Whether or not Geraldine Tyler will live to see the resolution of her case remains unclear.
The 93-year-old left her Minneapolis condominium in 2010 after a nearby shooting and a disturbing encounter left her uneasy. But she was unable to finance both her new apartment and the property tax on her erstwhile condo, accruing $2,300 in debt.
Over the course of the next five years, the government raised that debt by over 550 percent, tacking on almost $13,000 in additional penalties, fines, and interest. And when Tyler couldn't pay that, it seized her property, sold it for $40,000—and kept the profit.
Last month, a federal appeals court ruled that was OK.
"Tyler does not argue that the county lacked lawful authority to foreclose on her condominium to satisfy her delinquent tax debt," wrote Judge Steven Colloton of the U.S. Court of Appeals for the 8th Circuit. "Rather, Tyler argues that the county's retention of the surplus equity—the amount that exceeded her $15,000 tax debt—is an unconstitutional taking."
Put more plainly, Tyler is not contesting that she failed to pay her property taxes, nor is she trying to evade responsibility for doing so. Her suit doesn't seek the full $40,000 value of the condo but rather the excess proceeds that the government made from the sale of her property.
The court's conclusion: She has no right to that cash.
"It's pretty shocking," Christina Martin, an attorney representing Tyler with Pacific Legal Foundation, tells Reason. "This is very bad for property rights."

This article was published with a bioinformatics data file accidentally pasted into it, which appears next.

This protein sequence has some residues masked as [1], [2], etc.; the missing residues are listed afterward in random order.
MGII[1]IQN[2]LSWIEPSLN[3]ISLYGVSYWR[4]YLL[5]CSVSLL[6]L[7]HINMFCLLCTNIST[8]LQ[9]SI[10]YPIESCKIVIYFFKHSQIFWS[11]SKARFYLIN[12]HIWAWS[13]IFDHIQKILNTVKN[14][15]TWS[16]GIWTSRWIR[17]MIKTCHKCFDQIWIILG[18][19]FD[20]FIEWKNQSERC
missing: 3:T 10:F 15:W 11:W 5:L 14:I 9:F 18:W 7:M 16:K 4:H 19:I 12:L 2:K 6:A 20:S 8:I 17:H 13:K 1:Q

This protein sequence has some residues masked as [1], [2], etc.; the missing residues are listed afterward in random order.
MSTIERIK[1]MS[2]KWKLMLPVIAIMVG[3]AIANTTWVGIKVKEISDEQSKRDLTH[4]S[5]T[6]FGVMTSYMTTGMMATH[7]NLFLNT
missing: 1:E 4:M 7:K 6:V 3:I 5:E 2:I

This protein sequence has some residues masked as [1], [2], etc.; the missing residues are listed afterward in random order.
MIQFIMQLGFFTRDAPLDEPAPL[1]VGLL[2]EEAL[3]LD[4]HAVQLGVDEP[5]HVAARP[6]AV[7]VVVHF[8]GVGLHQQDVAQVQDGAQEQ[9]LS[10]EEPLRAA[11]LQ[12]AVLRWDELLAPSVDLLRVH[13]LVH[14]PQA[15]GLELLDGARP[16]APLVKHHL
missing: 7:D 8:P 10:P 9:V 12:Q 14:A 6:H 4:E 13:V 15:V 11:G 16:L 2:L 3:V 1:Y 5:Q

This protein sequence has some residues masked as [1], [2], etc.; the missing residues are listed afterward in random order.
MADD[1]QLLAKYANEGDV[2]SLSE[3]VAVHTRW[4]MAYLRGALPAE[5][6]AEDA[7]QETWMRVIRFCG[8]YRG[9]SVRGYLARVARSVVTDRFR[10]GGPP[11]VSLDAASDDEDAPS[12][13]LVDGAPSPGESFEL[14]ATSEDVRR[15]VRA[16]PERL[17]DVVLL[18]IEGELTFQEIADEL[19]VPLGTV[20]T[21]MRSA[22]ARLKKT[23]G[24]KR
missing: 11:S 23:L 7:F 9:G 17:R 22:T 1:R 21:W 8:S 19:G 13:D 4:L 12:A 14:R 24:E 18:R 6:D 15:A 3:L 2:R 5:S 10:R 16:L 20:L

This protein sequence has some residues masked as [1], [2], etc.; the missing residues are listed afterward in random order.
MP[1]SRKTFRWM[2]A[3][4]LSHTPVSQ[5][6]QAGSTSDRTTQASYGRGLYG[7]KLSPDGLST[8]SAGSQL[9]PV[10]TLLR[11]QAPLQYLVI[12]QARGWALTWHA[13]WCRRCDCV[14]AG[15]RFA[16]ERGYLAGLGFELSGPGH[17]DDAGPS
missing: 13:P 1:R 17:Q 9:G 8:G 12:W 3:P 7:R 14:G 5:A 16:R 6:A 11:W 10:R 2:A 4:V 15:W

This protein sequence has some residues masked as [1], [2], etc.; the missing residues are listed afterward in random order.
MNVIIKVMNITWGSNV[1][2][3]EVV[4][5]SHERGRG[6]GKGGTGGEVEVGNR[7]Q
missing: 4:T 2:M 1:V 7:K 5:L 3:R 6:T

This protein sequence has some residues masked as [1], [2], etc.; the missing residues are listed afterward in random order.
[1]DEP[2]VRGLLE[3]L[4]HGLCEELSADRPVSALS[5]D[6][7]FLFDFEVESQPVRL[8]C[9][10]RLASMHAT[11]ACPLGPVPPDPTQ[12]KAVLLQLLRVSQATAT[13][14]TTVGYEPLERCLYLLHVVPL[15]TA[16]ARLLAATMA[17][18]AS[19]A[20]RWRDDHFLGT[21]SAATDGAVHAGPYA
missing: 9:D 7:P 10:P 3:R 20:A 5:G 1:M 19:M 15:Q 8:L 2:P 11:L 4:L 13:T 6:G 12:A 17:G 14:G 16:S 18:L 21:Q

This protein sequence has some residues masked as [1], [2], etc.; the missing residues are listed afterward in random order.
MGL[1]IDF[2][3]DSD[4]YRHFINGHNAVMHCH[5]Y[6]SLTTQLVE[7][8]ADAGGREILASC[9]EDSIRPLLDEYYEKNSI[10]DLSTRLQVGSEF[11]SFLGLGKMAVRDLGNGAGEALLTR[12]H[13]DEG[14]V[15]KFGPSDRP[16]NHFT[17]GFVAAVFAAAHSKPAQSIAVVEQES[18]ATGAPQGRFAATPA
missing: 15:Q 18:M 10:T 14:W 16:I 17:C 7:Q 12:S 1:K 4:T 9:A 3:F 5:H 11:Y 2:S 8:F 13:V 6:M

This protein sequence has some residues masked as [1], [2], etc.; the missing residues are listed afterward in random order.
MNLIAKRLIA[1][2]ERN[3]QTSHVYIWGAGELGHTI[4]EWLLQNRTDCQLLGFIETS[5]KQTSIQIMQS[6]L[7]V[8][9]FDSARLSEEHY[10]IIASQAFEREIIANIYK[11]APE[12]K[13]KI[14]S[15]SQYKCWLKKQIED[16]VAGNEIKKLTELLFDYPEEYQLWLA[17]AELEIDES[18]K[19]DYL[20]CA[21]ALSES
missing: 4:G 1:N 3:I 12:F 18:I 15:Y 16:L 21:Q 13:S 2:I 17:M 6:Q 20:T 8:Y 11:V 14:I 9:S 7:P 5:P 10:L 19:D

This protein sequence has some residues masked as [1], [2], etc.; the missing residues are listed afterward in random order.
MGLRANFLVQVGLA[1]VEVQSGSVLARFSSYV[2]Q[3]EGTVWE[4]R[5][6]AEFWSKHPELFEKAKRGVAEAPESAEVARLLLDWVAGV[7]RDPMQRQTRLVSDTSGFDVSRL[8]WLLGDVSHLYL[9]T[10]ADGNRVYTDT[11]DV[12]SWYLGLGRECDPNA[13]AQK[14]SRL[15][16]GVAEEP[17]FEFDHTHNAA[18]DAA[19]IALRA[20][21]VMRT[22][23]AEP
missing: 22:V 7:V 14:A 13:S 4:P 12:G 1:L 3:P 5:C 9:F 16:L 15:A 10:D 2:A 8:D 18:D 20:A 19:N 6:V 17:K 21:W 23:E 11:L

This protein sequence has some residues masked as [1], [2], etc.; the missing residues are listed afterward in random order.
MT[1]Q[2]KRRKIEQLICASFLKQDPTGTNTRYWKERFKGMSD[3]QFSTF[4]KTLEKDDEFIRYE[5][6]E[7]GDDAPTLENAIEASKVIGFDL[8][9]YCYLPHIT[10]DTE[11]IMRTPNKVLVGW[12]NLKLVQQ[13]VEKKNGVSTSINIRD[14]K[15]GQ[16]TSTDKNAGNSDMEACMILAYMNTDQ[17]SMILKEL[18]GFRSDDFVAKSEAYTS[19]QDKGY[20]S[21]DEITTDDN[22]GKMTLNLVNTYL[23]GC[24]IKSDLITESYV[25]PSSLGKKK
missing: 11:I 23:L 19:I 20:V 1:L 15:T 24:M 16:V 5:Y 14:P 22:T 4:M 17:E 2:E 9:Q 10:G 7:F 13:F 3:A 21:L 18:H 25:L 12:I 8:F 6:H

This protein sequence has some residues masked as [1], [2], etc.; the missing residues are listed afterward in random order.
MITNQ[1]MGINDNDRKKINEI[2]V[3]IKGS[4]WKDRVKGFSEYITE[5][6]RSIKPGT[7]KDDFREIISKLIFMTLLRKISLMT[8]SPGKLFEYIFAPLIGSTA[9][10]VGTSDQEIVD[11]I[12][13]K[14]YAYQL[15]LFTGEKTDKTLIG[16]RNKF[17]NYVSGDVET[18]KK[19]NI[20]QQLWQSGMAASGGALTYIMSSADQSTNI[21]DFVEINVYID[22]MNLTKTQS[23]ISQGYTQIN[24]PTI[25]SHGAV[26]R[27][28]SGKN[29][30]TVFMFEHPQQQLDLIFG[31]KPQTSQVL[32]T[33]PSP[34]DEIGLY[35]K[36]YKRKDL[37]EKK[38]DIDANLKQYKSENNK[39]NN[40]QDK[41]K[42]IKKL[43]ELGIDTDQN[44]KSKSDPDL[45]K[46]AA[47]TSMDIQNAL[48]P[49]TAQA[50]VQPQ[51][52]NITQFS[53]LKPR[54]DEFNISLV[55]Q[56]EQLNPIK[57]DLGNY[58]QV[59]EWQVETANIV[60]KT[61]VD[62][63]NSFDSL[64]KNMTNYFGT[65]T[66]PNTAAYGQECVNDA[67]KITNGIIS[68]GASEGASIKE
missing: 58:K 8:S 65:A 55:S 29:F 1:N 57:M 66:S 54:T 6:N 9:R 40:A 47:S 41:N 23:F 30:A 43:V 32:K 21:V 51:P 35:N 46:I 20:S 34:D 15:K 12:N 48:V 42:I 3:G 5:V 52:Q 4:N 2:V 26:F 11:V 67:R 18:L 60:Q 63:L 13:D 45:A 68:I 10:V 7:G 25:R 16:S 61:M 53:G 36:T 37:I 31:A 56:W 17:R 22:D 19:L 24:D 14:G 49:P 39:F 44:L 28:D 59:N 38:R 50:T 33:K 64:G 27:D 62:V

Tyler's situation may sound absurd. Yet she is not alone. Although most states' tax-foreclosure systems don't keep the profits from such seizures, there are about a dozen that do, sometimes turning homeowners into the homeless over a forgotten tax bill.
Consider the case of Bennie Coleman, who, at 76 years old, was tossed from his Washington, D.C., home by the U.S. Marshal Service over $134 in unpaid property taxes. The residence was valued at $197,000, all of which initially went into government coffers. Coleman reportedly spent months living on the front porch, sleeping on a lawn chair, suffering from dementia, and under the impression that he had locked himself out of his home.
"I see this all the time. Most people don't know, they don't understand what's going on," says Martin. "And no matter what, the government should not be able to take everything from you just because you owe them money….What I've seen in other cases like this is most people who lose their property this way are suffering from medical issues, or they're elderly. It also tends to affect the poor."
In other words, the tactic is often used against those who stand to lose the most from it. Though Tyler doesn't have any severe medical issues, she is not far off from her 100th birthday. "She said to me, 'How much longer is this going to take?'" Martin adds, noting that they are requesting a rehearing and will consider taking it up to the U.S. Supreme Court if that fails. "'I haven't got forever.'"
Tyler's experience is somewhat evocative of civil forfeiture, the process which allows the government to seize assets from people who police may suspect of committing a crime. Law enforcement can take wads of cash, people's life savings, vehicles, personal possessions, and more—often without criminal charges, much less a conviction. But her case takes it a step further, because this was not a punishment. It was a taking, one for which Tyler no longer has any recourse.
"[Let's say] you owe [the government] $15,000, so they seize all your mutual funds and then keep the change. How is this any different?" asks Martin. "For them to be able to do that is shocking, and it ought to worry people, because if they can do this to your house, what stops them from doing this to your mutual funds, your bank account, your car. You name it."